IDO-1 Inhibitor Therapy May Benefit Some AML Patients

December 5, 2017
John Schieszer

Researchers found that high levels of IDO (indoleamine 2, 3 dioxygenase) at diagnosis of AML could also identify those who might benefit most by taking an IDO inhibitor along with their standard therapy.

IDO-1 inhibitor therapies, which are currently in clinical trials, may benefit some patients with acute myeloid leukemia (AML).  Researchers report in the Nature journal Scientific Reports that IDO (indoleamine 2, 3 dioxygenase) expression may be an important indicator of outcomes in patients with AML. The investigators have discovered that IDO expression is highest in patients who have poor survival and this enzyme may be an independent indicator after adjusting for other known variables.

The researchers found that high levels of IDO at diagnosis also identify those who might benefit most by taking an IDO inhibitor along with their standard therapy. “Some patients tend to respond better to chemotherapy and some patients tend to relapse and so that is what we wanted to look at,” said study investigator Ravindra Kolhe, MD, a breast and molecular pathologist and director of the Georgia Esoteric & Molecular Labs LLC in the Department of Pathology at the Medical College of Georgia at Augusta University, Augusta, Georgia.

Dr. Kohle and his colleagues conducted a review of 40 cases of AML and found increased IDO expression in the bone marrow biopsy (performed to diagnose their disease) correlated with lower overall survival rates and early mortality. He said the findings suggest that IDO expression should routinely be measured when the diagnostic bone marrow biopsy is performed.

The investigators conducted a univariate analysis and found that higher age, male gender, high-risk cytogenetics, higher IDO-1 mRNA, higher composite IDO-1 score, and not undergoing allogeneic stem cell transplant (ASCT) predicted poor overall survival. They also conducted a multivariate analysis and found that higher composite IDO-1 score and not undergoing ASCT predicted poor outcomes. In addition, patients who failed induction therapy had higher composite IDO-1 scores.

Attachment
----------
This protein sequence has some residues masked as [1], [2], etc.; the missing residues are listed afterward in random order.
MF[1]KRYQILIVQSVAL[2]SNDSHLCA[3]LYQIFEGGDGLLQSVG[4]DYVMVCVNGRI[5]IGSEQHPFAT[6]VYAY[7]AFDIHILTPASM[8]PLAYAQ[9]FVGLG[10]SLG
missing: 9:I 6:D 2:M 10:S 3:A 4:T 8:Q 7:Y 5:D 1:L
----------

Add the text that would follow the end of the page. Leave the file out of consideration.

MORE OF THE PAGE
An early-phase clinical study is already underway exploring the clinical potential of an IDO inhibitor in this patient population (Clinical Trials Identifier: NCT02835729). “This is a significant advance. One of the problems with AML is that patients who relapse have a 70% chance of dying early, so the first relapse is considered a failure for treatment,” Dr. Kolhe said in an interview with OncoTherapy Network.

In leukemia, stem cells get stuck in a blast state so they don't mature; however, the researchers discovered that the one thing the blasts are producing is IDO. Dr. Kolhe said the patients in this study who died at 6 months had a high expression of IDO, while the blasts produced relatively little IDO in the patients who lived 5 years or longer. He and his colleagues concluded that a composite IDO-1 score may be a prognostic tool that can help identify a certain subset of AML patients with the highest risk for early mortality.